Caffeine levels in tea


Before you steep, always preheat your teapot/tea mug by filling it with boiling water to raise the temperature. Discard that water or use it for something else. Heat water to the correct temperature for the particular tea (see tea packaging for instructions) and fill the teapot/tea mug by pouring it over tea. If you're using loose tea, add 1 teaspoon (5g) of loose tea for every 8 oz cup of tea you're brewing. If you're using tea sachets or tea bags, use one tea sachet or teabag per teacup. Steep for the recommended on your tea package steeping time and discard tea.


 Tea Brewing Instructions




Following the brewing timeline and water temperature, you will be able to bring out the best flavours of the tea. Always ensure that you remove the tea after the steeping time has ended to prevent from becoming too strong. Happy steeping! 

Note: First Flush Darjeeling needs to be steeped at 175° F for 3 minutes.


Tea should be stored in sealed containers such Harney & Sons tea tins and resealable bags, away from light and in a cool place. Because tea picks up flavors and odors around it, keep coffee and spices away from your tea. Even though it is dry, tea can become stale after an extended period of time, so please ensure you consume it in a timely manner. Don't let it get old!


Michael Harney rates many of our teas on three attributes. A rating of 0 indicates the tea has none of the particular characteristic and a rating of 5 indicates that it is a primary characteristic. You will find these ratings on every tea tin and also on our product pages.

Briskness Body Aroma
0-5 0-5 0-5
Refers to a tea's ability to make your mouth pucker, also known as astringency. Some astringency makes tea brisk & desirable. Too much briskness can be a problem, but may be controlled by reducing the brewing time. Refers to whether or not a tea feels thick in the mouth such as Assam or light such as a white tea. Sometimes this body comes from dissolved solids from the leaves like the Assam, and sometimes it is from all the amino acids like Ichiban Sencha. Refers to whether or not the tea has a pleasant smell, often the most prized part of tea. That makes sense, since humans can smell much better than we can taste. Sometimes the pleasant smell is teased out of the tea leaf by a skilled tea maker, sometimes it is blended.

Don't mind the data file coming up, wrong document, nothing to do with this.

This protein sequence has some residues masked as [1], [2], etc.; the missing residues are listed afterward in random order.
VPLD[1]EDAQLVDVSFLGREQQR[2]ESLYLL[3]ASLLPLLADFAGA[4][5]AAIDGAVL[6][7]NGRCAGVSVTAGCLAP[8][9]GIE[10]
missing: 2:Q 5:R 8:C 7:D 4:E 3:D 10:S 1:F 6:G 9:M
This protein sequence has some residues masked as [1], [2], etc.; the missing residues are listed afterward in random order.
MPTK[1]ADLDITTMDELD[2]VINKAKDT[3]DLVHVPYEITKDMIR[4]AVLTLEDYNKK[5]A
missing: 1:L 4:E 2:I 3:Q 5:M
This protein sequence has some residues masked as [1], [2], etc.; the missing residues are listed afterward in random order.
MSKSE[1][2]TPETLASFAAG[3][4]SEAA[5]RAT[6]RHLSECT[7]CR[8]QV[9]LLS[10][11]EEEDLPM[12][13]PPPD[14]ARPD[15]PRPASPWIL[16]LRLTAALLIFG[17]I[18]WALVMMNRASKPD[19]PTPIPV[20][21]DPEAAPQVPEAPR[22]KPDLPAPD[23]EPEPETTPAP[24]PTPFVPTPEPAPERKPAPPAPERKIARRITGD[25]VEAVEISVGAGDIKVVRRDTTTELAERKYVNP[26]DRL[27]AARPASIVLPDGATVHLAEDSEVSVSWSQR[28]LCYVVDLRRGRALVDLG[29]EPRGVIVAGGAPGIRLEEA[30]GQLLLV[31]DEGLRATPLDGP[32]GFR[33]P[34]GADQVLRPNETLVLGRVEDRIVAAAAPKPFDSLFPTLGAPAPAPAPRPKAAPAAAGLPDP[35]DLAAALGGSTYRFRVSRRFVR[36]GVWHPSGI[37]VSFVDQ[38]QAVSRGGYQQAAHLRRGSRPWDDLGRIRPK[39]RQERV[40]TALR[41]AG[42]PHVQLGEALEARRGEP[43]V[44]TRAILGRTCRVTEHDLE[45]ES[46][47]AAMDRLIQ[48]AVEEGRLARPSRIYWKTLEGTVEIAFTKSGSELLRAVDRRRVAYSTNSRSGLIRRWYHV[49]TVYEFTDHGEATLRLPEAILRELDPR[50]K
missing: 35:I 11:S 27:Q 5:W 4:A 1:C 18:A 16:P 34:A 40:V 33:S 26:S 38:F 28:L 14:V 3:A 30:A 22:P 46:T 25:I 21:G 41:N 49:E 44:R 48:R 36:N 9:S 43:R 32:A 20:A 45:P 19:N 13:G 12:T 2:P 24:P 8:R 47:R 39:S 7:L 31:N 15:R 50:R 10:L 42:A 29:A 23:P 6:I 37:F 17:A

Loose tea vs sachets vs teabags

 Loose Tea Silken Sachets Tea Bags
Connoisseurs almost always choose loose tea, because it makes the ultimate cup of tea. When leaves are smaller, the flavor is more brisk. Large leaf black teas are more mellow and complex. You can choose to buy your loose tea in a decorative, gift-worthy Harney Tin, or by the pound and refill when you'd like. Silken sachets are filled with loose tea or herbs/fruits and are pre-measured for your convenience. The pyramid shape allows for improved water flow and the tea leaves to expand, resulting in a very pleasurable cup of tea. They are available in tins of 20, 30, bags of 50 and individually wrapped. Harney teabags are good for brewing tea on the fly. Each bag provides the ideal quantity for a mug and the broken leaves infuse faster than loose tea. Teabags travel well and mean you can have a comforting cup wherever you go. Available in boxes of 20 and 50.